Security firm links Russia research lab to hackers behind malware attacks

A cybersecurity firm on Tuesday said a Russian-linked research institute likely helped develop malicious software that was used by a sophisticated hacking group to wage a cyberattack against a Saudi petrochemical plant, forcing its operations shut down last year.

The firm, FireEye, said with “high confidence” that the Moscow-based lab known as Central Scientific Research Institute of Chemistry and Mechanics (CNIIHM) helped build tools used by the hacking group Xenotime or TEMP.Veles.

The security firm’s attributions are one of the most direct linking Kremlin-backed hackers to a cyberattack against another country’s critical infrastructure. 

{mosads}Xenotime is known for its malware attacks.

This hacking group employs Triton, or Trisis, software, which has the capability of disrupting industrial control system software which leads to industrial plants shutting down, albeit safely.

According to its blog post, FireEye says its research and searches on social media indicate that a professor at CNIIHM is linked to testing of the Triton malware that Xenotime used in its attack against the plant.

“Investigation of this testing activity reveals multiple independent ties to Russia, CNIIHM, and a specific person in Moscow. This person’s online activity shows significant links to CNIIHM,” FireEye wrote in a blog post.

The firm also observed activity that indicated the institute was going back and forth with the hacking group to test the malware.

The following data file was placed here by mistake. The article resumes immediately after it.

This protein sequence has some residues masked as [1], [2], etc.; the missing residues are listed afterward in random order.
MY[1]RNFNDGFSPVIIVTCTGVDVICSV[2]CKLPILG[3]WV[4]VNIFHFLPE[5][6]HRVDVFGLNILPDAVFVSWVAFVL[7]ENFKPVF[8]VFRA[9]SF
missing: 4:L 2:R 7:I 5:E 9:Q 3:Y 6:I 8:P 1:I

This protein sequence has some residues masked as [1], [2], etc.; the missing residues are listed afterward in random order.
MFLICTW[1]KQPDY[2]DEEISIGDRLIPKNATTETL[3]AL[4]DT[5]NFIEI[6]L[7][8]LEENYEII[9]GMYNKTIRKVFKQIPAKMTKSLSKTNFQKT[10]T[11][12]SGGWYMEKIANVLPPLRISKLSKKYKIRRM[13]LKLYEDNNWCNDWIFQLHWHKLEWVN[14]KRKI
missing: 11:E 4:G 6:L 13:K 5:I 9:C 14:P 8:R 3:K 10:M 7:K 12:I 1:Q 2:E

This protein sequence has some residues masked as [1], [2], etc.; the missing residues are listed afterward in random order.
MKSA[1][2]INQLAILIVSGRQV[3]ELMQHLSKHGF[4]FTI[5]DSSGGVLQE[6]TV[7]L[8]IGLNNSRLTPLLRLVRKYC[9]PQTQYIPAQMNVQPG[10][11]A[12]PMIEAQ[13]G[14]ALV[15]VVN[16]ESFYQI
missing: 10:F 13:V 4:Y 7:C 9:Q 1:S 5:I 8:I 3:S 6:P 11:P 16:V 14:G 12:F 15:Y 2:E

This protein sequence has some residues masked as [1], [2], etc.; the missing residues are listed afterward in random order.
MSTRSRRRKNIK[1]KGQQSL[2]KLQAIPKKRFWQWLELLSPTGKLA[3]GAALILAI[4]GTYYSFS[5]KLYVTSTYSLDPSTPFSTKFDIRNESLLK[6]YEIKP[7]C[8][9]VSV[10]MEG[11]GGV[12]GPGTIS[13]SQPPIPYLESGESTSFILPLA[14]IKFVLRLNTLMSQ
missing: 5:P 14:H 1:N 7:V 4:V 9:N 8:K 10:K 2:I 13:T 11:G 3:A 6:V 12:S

The firm noted a series of other clues, like patterns observed by the hacking group — including being active during Moscow’s time zone, where CNIIHM is located. FireEye also noted that the Russian research institute likely had the “institutional knowledge and personnel” needed to help develop Triton and assist Xenotime.

“An IP address registered to CNIIHM has been employed by TEMP.Veles for multiple purposes, including monitoring open-source coverage of TRITON, network reconnaissance, and malicious activity in support of the TRITON intrusion,” the post continued.

FireEye, however, said it did not have sufficient evidence in order to prove that CNIIHM developed the cyber tools that have targeted critical infrastructure.

While FireEye did not identify the victim of the Triton attack, other news outlets reported that the victim of the attack was a petrochemical plant in Saudi Arabia. 

The attack on the Saudi plant also raised red flags for security officials who voiced concern that such attacks could potentially evolve into more grave attacks — ones that cause physical damage.

CyberScoop reported earlier this year that this hacking group was expanding its list of targets and carrying attacks against U.S. companies.

FireEye’s report of CNIIHM comes amid already heightened concerns about Russian cyber operations targeting the U.S. and other targets.

Russia has denied any involvement in such cyberattacks.

Tags cybersecurity Hackers Malware Triton

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